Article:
Sunday, October 24, 2010

Saturday Night Highlights

October as you may know is Pastors Appreciation Month. The amazing youth group at Brownsville Mennonite decided to host a dinner to honor their pastors.

Ben told me beforehand they need old and new family pictures, so I gave him our latest family picture, shot out by the grapevines, and that old picture of Paul and me that was taken shortly after we were married*.
*full story here

When we drove up to church, the fellowship hall was dark except for little lights twinkling in the windows. when we opened the door, a path of candles in burlap-wrapped jars led us to a gazebo decorated with the most amazing fall decor--pumpkins, bouquets of mums, cornstalks, candles, and a lot more.

Our pictures graced the windowsills and I was happy to see that the others' wedding-era pictures weren't any more impressive than ours, and Arlen had sideburns like corn shovels.

Soon three young waiters in sharp-looking uniforms [repurposed from the ACE convention choir] swept in with water for us, then bottles of sparkling cider, and plates of dainty appetizers, and salads, and the most delicious chicken bruschetta and potatoes, and later coffee and a brownie sundae with a cherry on top.

We felt very honored.

The lights went on and it was time for activities. One was a sword drill, which for unchurched people is a contest in which the leader says a Bible reference like "Micah 6:8" and the first person to find it in his Bible and read it gets a point.

We had three teams--ministers, wives, and youth--and we could get an extra point if we quoted the verse instead of looking it up. The youth won, thanks to Ben's vast Bible knowledge, the wives were next thanks to one of the verses being one I will never forget, my theme verse for at least one pregnancy: Romans 8:18 "For I reckon that the sufferings of this present time are not worthy to be compared with the glory that shall be revealed in us," and the ministers, oddly enough, were last.

Then Dan Krabill started fiddling with a video screen and a few gizmos over on the serving counter by the kitchen. "This is a Wii," explained Justin D., "and we are going to have a tennis tournament."

Dan and Justin showed us how the little white sticks in their hands coordinated with the little tennis players on the screen. When you swung the stick, the little guy onscreen swung his racquet. And now, happy happy news, we could all try it.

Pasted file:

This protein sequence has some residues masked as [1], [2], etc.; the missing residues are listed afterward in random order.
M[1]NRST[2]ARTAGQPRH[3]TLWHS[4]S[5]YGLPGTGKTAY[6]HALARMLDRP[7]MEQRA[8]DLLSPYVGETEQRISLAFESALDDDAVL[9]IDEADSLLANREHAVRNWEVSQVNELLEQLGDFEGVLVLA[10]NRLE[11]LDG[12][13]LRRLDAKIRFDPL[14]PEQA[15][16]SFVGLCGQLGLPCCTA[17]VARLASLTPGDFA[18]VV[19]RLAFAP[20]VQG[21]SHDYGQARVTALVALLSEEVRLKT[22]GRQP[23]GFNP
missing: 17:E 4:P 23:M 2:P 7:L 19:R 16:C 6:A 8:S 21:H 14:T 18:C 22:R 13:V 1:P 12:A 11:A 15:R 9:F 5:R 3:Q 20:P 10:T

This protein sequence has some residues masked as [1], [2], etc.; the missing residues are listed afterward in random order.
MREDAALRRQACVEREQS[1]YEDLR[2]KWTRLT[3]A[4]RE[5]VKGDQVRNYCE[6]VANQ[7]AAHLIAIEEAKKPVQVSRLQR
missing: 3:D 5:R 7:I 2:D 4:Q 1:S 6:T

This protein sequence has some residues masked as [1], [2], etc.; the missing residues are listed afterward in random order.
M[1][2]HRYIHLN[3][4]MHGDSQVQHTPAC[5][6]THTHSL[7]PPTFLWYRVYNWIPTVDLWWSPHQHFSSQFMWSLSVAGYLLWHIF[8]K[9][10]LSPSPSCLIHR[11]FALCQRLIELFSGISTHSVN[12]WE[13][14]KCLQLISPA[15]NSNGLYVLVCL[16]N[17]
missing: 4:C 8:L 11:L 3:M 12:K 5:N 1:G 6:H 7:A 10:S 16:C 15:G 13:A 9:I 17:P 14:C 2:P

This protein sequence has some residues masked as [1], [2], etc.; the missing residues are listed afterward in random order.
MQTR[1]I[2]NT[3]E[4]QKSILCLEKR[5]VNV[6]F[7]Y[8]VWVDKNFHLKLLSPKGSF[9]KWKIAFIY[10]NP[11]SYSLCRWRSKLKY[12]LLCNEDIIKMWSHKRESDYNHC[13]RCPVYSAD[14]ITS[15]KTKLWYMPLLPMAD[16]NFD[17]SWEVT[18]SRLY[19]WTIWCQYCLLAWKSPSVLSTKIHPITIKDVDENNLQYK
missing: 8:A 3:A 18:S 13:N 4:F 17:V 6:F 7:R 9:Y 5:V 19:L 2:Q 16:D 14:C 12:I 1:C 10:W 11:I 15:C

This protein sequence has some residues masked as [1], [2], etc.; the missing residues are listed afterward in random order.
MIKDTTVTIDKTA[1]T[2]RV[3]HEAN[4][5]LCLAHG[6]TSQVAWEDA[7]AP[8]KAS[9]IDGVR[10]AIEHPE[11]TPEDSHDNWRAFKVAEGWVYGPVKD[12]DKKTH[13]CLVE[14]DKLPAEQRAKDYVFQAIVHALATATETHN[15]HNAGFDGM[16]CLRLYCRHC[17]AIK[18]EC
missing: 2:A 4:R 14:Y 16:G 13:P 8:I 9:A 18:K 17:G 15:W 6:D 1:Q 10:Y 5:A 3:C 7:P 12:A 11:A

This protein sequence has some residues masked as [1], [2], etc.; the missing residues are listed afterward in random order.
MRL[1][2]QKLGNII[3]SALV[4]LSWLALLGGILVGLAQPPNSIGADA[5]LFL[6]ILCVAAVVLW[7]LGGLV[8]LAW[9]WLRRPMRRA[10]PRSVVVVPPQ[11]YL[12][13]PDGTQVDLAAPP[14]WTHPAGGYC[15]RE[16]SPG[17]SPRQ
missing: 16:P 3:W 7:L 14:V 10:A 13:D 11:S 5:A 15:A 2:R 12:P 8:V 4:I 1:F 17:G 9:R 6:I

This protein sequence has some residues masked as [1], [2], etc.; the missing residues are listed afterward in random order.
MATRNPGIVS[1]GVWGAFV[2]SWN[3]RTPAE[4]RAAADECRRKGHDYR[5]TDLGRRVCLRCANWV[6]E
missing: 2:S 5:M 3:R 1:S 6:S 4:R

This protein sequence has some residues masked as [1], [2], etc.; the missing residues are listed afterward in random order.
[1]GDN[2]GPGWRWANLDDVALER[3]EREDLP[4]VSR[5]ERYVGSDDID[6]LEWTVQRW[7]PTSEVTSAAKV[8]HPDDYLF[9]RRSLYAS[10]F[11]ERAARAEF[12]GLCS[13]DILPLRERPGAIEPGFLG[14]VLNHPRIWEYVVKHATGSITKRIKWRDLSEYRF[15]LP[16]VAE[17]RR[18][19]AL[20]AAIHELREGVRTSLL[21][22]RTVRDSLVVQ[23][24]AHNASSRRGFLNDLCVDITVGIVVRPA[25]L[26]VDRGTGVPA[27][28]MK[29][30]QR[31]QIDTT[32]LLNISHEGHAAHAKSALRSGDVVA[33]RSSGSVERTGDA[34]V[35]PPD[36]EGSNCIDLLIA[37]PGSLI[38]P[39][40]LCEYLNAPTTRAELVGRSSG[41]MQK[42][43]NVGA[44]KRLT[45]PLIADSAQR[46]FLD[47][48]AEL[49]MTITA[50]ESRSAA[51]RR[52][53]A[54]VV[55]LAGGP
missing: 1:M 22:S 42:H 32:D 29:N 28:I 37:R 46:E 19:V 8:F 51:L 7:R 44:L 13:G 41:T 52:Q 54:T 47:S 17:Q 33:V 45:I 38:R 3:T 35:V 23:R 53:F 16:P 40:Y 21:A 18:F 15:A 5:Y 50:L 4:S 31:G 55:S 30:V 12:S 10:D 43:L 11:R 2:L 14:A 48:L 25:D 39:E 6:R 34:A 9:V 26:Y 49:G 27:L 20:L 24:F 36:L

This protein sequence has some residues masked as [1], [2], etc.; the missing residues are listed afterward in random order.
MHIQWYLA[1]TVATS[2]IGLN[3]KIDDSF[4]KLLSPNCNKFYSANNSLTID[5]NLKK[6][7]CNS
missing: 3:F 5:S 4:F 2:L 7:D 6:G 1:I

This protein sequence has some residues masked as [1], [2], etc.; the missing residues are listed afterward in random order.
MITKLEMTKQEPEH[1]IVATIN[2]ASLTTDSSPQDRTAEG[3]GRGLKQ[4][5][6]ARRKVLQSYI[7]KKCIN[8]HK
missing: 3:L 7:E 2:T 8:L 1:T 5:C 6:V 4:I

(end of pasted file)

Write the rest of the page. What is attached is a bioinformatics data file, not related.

Oh. Great.

Much has been written about how terrible I am with anything electronic and how completely dreadful I am at anything athletic. From high school P.E*. to youth volleyball games to floor hockey games that I got roped into in Canada to church softball games, I have a long history of swinging a hand or tool at a moving object, and missing. I know it all so well. The desperation, the determination, the wild flail, the swish of the object flying by, the chagrin and humiliation, the amusement or pity or irritation on the faces around me.
*gory details here

And this was tennis. When we were dating, Paul thought he would do something creative and teach me how to play tennis. We did this only once. He believed me after that.

So first, a practice round. Me and Rita I think. Might as well get it over with. The ball went up and I swung. And there was a nice little thunk as the ball went over the net. I was astonished.

Back and forth we went, and again the racquet made contact, and suddenly I was very into this
game, so much so that I was swinging all over the place trying to hit wild balls, and I'm afraid I came close to hitting Brandon Beach in the teeth, and later I found out Felicia was videotaping it all, which I am not going to think about, and I won the round.

Why, that was actually kind of fun.

Then the tournament began. Me against Paul. Well, judging by that ill-fated afternoon of our dating days, there was no chance for me, but I'd get it over with.

Back and forth, whack and smack, and I won.


I played Amos Kropf next and decided to just relax even though playing against guys intimidates me. I kept swinging, and my racquet somehow coordinated with my eyes and did what I wanted it to.

I won again. Was I dreaming?

The last game, and I was up against Brent the youth sponsor who had that competitive look in his eyes that guys get when they're determined to win if it kills them. Oh well, it wasn't life or death to me, that was for sure. I served and Brent figured out a way to whack the balls back like missiles, but I learned to pause before I swung and a lot of the balls went outside the lines.

Brent and I were tied with two rounds to go. I kept breathing, serving, swinging.

I won the tournament.

I thought, wait, no, this didn't really happen, because things like that don't happen to me. But the youth were applauding and Jenny high-fived me and with glowing eyes squealed that she was SO PROUD OF ME. She just COULD NOT BELIEVE that I won.

That was a high-water moment in my life.

Who knows what will happen next. I'll sit in church and suddenly be able to sing like a good Mennonite? I'll hear my family's plans for the week and remember it all without writing it down? I'll think of a snappy comeback when someone is rude to me?

Life is full of possibilities.

Quote of the Day:
Ben: I wonder why people decided to have numbers in powers of TEN.
Me: Maybe because they had ten fingers?
Ben: (laughing) Oh duh. Sometimes I think and ponder so deeply about things that I miss the obvious.

1 comment:

  1. I am so proud of you winning that tournament! I understand your inability to play decent in sports. I, too, was always the last one chosen when teams were formed: if you wanted to win nobody would choose me except for volleyball - I was a tad bit good at it. I got fair with this game once I started to complain about those tall guys stealing my balls!
    Yes, you have every right to feel a sense of accomplishment in winning that tournament!